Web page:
At last, Sachi, the young girl in my book, whispered a secret to me that changed my story in Broken Dolls. Sachi has become a part of me, and every page I write is a visit with her. One day, when my book is finished, I’ll miss her.

As I prepared to leave Rohwer, I wanted to leave my own monument to the internees. I searched for something special, but the area was barren. Gravel crackled with every step I took in my search. Rocks! That would be my monument. I stacked several and left them as my personal monument to the Japanese-Americans who were taken from their homes in California and brought to Rohwer, Arkansas.


Then, I drove away with the secrets I’d learned.

This entry was posted in Arkansas, Broken Dolls, internment, Japanese, Rohwer, travel, Tule Lake. Bookmark the permalink.

16 Responses to Rohwer Whispers

  1. Gracie says:

    This comment has been removed by a blog administrator.


  2. Melanie E says:

    Loved reading your experience. My aunt and uncle were at one of the two relocation camps in Arkansas.


  3. Hayden says:

    Great story Jan. I love your writing, and as an Aussie in a Tulsa relocation camp I have some stories to tell also…. 🙂


  4. Linda Austin says:

    Meaningful story, Jan. I'd like to stand on the grounds of one of the camps someday and feel the history. I videotaped the lifestory of a woman who was interned at Rohrer and created a DVD movie from it, now need to transcribe it into a book, although just for the family. I learned so much.


  5. Jan Morrill says:

    Thank you, Linda. I was amazed at the variety of things I felt standing there. Have you seen all of the interviews with former internees at They are fascinating.

    Good luck with your next book project! I really enjoyed reading Cherry Blossoms in Twilight!


  6. Beth says:

    What a beautiful, powerful blog post. Your anticipation, fear, identifying with the internees, story about your mom and how you too would have been interned in those days really got to me. Your rock monument touched me deeply. I cried and can only imagine how you felt on this journey to Rohwer.

    Jan, you are one special woman. I'm so glad we've met and I can't wait to read Broken Dolls. Hold out for that big NY contract.


  7. Jan Morrill says:

    Thank you, Beth! I hope to hear some news soon, but I could still use some patience.

    I'm glad we met, too. I still think we might have been sisters in another life. 🙂


  8. Great post, Jan. I've known you all this time and yet did not fully realize this critical part of your experience and the writing of Broken Dolls.


  9. Jan Morrill says:

    Pam, isn't it funny the things we can still learn about each other even after so long?


  10. Shirley says:

    Fun read. Thanks for sharing. And I'm so glad you found a gas station. But what if you hadn't? Another story?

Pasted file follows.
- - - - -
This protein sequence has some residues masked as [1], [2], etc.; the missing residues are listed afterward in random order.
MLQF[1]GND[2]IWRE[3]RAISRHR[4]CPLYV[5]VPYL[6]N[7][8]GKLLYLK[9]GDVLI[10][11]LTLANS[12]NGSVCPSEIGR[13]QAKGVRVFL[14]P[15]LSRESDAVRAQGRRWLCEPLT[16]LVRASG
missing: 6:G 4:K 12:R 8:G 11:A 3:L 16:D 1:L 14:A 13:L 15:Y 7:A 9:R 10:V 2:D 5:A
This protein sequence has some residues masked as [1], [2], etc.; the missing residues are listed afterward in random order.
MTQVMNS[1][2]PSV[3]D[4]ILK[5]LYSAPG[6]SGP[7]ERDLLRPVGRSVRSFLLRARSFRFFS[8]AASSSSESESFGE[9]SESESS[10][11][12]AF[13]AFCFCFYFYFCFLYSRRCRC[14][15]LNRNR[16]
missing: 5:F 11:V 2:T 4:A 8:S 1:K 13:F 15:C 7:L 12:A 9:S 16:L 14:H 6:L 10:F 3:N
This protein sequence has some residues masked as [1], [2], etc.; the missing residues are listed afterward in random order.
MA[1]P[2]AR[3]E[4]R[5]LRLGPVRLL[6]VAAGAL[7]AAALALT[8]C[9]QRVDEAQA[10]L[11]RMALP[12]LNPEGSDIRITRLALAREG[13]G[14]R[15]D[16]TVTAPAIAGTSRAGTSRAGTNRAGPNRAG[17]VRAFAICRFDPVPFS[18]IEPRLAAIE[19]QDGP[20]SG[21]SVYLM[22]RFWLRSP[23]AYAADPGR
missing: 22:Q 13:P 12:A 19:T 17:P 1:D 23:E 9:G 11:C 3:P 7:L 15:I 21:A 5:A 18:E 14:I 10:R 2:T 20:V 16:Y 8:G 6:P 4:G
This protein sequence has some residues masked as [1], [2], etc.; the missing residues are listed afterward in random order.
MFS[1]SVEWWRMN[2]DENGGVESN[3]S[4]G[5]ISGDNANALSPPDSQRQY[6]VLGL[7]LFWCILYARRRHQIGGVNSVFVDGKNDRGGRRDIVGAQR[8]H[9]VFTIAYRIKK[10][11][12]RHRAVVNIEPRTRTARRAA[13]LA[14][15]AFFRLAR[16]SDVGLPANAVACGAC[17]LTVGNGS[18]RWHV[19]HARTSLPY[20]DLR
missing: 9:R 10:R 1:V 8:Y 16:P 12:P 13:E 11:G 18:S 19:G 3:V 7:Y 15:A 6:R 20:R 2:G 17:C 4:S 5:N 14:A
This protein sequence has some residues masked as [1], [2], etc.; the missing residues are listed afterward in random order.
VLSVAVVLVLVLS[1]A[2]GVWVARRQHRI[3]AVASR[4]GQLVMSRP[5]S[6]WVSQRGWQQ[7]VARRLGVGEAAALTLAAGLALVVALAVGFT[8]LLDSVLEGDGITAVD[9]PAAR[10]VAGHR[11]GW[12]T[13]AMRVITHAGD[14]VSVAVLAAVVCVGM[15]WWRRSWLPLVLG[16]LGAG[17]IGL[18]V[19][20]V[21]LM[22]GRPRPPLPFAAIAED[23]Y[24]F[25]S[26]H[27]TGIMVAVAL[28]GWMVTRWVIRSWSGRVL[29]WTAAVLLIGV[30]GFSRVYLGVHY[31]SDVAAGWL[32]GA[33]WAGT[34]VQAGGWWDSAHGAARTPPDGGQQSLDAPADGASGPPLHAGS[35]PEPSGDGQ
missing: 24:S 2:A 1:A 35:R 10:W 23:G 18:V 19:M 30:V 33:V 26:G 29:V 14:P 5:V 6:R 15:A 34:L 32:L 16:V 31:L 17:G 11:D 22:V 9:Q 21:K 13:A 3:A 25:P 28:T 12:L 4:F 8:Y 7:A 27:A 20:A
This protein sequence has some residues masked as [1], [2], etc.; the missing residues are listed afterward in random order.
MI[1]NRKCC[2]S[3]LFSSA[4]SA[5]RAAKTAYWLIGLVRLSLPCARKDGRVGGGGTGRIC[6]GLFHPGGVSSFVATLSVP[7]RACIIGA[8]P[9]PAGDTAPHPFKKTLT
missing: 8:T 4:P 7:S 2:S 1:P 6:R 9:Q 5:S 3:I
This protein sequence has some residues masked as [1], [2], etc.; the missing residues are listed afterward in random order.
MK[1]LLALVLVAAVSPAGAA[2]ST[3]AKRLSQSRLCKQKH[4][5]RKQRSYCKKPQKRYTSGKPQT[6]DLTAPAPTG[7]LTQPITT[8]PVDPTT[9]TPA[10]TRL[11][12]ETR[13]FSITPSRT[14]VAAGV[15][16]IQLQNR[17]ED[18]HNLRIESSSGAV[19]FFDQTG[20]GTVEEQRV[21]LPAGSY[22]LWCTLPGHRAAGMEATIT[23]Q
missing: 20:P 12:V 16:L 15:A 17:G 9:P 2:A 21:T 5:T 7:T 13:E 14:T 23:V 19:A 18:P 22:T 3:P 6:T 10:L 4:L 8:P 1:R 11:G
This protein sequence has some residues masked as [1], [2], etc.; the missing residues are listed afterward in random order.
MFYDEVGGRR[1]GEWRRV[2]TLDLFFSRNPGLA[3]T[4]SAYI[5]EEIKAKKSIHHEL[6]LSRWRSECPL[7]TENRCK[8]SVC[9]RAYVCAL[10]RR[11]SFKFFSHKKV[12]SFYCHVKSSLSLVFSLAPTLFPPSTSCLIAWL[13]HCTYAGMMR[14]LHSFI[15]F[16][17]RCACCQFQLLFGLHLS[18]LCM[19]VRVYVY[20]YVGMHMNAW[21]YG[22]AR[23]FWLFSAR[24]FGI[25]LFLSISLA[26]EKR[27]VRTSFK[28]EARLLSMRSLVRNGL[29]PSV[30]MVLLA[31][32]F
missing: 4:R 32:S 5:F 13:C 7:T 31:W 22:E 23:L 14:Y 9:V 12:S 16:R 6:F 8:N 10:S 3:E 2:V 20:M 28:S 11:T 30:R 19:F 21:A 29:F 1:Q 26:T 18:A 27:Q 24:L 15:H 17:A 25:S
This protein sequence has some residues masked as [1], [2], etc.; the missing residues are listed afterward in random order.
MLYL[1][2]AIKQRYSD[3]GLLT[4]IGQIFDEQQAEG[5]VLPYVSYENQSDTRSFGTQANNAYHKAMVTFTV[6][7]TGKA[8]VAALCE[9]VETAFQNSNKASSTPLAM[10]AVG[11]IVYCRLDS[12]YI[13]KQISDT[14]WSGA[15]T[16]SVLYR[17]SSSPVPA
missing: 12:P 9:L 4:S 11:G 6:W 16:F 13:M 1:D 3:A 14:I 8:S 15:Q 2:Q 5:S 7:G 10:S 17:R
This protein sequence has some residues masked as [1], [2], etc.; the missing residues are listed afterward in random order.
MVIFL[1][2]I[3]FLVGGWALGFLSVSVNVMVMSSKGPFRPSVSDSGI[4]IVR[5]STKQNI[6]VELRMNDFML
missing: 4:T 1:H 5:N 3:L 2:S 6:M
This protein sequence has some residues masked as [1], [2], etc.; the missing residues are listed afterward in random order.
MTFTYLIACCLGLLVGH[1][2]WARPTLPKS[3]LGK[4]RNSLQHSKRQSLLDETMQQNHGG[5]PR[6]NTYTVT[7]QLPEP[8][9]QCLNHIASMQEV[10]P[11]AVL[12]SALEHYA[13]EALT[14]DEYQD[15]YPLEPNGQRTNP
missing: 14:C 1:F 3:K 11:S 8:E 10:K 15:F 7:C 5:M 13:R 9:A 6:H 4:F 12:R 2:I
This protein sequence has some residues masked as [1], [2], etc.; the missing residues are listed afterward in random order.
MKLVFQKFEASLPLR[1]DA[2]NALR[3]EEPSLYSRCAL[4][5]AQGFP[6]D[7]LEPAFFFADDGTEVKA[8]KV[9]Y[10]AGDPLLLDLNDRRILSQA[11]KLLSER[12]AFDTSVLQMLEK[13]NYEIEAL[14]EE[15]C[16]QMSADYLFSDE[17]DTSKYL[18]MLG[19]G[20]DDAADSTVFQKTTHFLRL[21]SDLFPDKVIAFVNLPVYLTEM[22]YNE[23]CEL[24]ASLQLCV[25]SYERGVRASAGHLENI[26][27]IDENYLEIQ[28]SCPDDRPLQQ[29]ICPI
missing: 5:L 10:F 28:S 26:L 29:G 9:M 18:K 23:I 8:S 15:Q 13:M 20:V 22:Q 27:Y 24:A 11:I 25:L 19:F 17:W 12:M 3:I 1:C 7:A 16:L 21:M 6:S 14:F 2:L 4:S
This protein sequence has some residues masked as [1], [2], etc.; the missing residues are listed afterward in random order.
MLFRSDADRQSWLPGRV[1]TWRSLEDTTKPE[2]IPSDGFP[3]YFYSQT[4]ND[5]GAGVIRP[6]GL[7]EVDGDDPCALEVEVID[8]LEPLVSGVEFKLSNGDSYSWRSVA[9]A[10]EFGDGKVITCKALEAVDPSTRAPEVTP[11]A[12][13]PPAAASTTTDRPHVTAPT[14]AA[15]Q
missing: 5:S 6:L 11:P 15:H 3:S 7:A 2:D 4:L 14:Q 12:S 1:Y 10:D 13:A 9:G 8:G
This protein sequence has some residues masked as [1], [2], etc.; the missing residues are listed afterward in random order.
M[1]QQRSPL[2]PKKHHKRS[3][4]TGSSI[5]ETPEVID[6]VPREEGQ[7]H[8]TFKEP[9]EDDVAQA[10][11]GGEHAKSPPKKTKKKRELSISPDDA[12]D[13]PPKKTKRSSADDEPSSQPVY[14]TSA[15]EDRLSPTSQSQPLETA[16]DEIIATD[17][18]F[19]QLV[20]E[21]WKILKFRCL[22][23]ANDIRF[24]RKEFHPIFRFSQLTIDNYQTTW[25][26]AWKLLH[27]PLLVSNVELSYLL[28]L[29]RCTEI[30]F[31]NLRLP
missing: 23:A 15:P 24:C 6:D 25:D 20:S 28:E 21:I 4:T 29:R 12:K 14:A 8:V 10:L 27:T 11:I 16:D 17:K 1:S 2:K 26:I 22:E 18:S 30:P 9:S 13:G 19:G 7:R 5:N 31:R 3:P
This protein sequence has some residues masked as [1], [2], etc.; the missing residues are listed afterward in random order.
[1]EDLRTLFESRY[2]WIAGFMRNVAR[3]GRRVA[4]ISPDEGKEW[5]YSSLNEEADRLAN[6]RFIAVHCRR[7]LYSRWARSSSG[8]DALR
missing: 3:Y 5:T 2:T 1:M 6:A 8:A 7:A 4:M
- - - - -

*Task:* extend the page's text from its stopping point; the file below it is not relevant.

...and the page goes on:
11. Cindy Smith says:

    That was beautiful. Living in McGehee for 30+ years, I know the area well. There is now wonderful wayside signage at Rohwer, with audio by George Takei. UALR will begin in May to clean and renovate the memorials. In downtown McGehee, the WWII Japanese American Internment Museum with open this spring, with dedication tentatively set for April 16. I will send preliminary letters to any descendants/contacts, followed by formal invitations. Please send e-mails and addresses to


    • Jan Morrill says:

      Thank you, Cindy. And thank you for all you’re doing to bring the museum to life. If there’s anything I can do to help, ie, cleanup, etc., let me know. I will send your email address to my cousins whose mother and family were internees in Arkansas.


  12. Pingback: #AtoZChallenge: Letter A for Arkansas | The Red Kimono

  13. Pingback: #AtoZChallenge: R is for Rohwer and Rocks | The Red Kimono

  14. Brandy Jones-Barber says:

    I’m so glad to have found this page. My Grandfather used to take care of the mowing and upkeep of this historical place when I was growing up. He fought in World War Two. His parents died when he was just a young boy so we don’t know much about our family history. He always wanted me to drive him to California when I got older but we didn’t have the chance before he died in 2005. I can remember going to this location and looking at all the headstones and huge concrete monuments. I never knew what such interesting history was behind it all. It’s good to know now. 🙂


  15. Jan Morrill says:

    Thank you for stopping by, Brandy. I’m glad you learned a bit of history about this important place. Since writing this post, a museum has opened in nearby McGehee–an excellent resource for more information about Rohwer and Jerome. Thank you again!


Join the conversation!

Fill in your details below or click an icon to log in: Logo

You are commenting using your account. Log Out /  Change )

Google+ photo

You are commenting using your Google+ account. Log Out /  Change )

Twitter picture

You are commenting using your Twitter account. Log Out /  Change )

Facebook photo

You are commenting using your Facebook account. Log Out /  Change )


Connecting to %s